Policy Summary
On July 23, 2019, Federal Bureau of Investigation (FBI) Director Christopher Wray testified before the U.S. Senate Judiciary Committee that the Bureau had reorganized its categories that it had used to describe and monitor violent extremism groups in the United States. Previously, the FBI had eleven different domestic terrorism categories which included “white supremacists” as a separate category. In 2017, it was revealed that the U.S. Government had a “black identity extremism” category which proved highly controversial. During his testimony, Director Wray stated that the bureau has now abandoned the category “black identity extremism” and is now using the overarching “racially motivated violent extremism” to track all domestic terrorism groups without differentiating any group by race. LEARN MORE 

The “black identity extremism” label became a highly controversial point of contention because of the possibility that the category was going to be used to suppress black protest groups in the wake of President Donald Trump’s racist statements, especially after the 2017 incident in Charlottesville, Virginia. Other civil rights leaders and a handful of Democratic senators pushed back on the “black identity extremism” label and called it an attempt to fabricate a false equivalency with rising white supremacy actions. They also called it an attempt to discredit legitimate black activist groups that were pursuing lawful actions against police violence and other black – centered issues. The worry was that any group that was legitimately advocating for an issue connected with the black community could easily be categorized as extremist. This could then lead to increased surveillance and harassment from law enforcement authorities against the groups. Kristen Clarke, president and executive director of the National Lawyers Committee for Civil Rights Under Law, called the “black identity extremism” category nothing more than a distraction from the real and rising threat of white supremacy groups. Those hate groups have even openly embraced President Trump.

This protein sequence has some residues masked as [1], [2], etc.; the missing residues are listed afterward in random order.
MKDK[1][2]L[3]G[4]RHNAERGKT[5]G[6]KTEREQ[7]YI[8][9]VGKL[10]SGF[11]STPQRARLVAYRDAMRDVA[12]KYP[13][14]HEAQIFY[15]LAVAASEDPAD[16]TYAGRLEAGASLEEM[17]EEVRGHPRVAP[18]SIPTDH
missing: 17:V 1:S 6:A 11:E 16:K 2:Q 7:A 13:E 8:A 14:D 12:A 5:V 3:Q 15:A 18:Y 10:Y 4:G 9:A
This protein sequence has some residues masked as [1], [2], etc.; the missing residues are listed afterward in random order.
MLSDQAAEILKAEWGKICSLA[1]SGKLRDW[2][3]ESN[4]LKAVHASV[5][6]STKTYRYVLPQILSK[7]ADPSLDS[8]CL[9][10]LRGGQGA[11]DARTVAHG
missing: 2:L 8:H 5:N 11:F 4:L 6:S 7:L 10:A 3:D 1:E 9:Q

The simple solution would have been to eliminate the “black identity extremism” category, which Representative Ayanna Pressley (IL-D) called absurd as used by the FBI. However, Director Wray’s comments to the Senate Judiciary Committee exposed a new problem when all of these categories are lumped together under one umbrella term. If the FBI no longer uses its old classification system (it had used as many as eleven before) to distinguish between white supremacist, anti – Semitic and other hate groups then the new “racially motivated violent extremism” category can still be used to label any race based advocacy group as a hate group. A legitimate black, Asian or Latino advocacy group can easily be grouped under this label. All it would take is one minor scuffle at a protest or a rogue member committing a violent act without the group’s knowledge and that would be enough for someone to call for the black or Latino group to be labeled and categorized as an extremist group. The Asian American Legal Defense and Education Fund (AALDEF) or Mexican American Legal Defense and Education Fund (MALDEF) would be susceptible to being classified under this category, as would many other groups doing legitimate advocacy work.

Additionally, the umbrella category could even be used to hide how the federal government is allocating its resources to fight these groups as there would no longer be any transparency as to how much money goes to fighting white supremacy or other groups, as is pointed out in this online petition. With President Trump and his administration constantly being accused of racist statements, it becomes more important to know if enough resources are being directed to fight white supremacist groups or if the resources are being directed away to other less pressing and less threatening groups. This new single category can help hide the true facts and numbers. While Mr. Wray’s comments to the Senate Committee have helped to expose the lie of the “black identity extremism” category it tried to implement, the single umbrella “racially motivated violent extremism” category seems just as flawed and might be no better in the long run. LEARN MORE

Engagement Resources:

This brief was compiled by Rod Maggay. If you have comments or want to add the name of your organization to this brief, please contact Rod@USResistnews.org.

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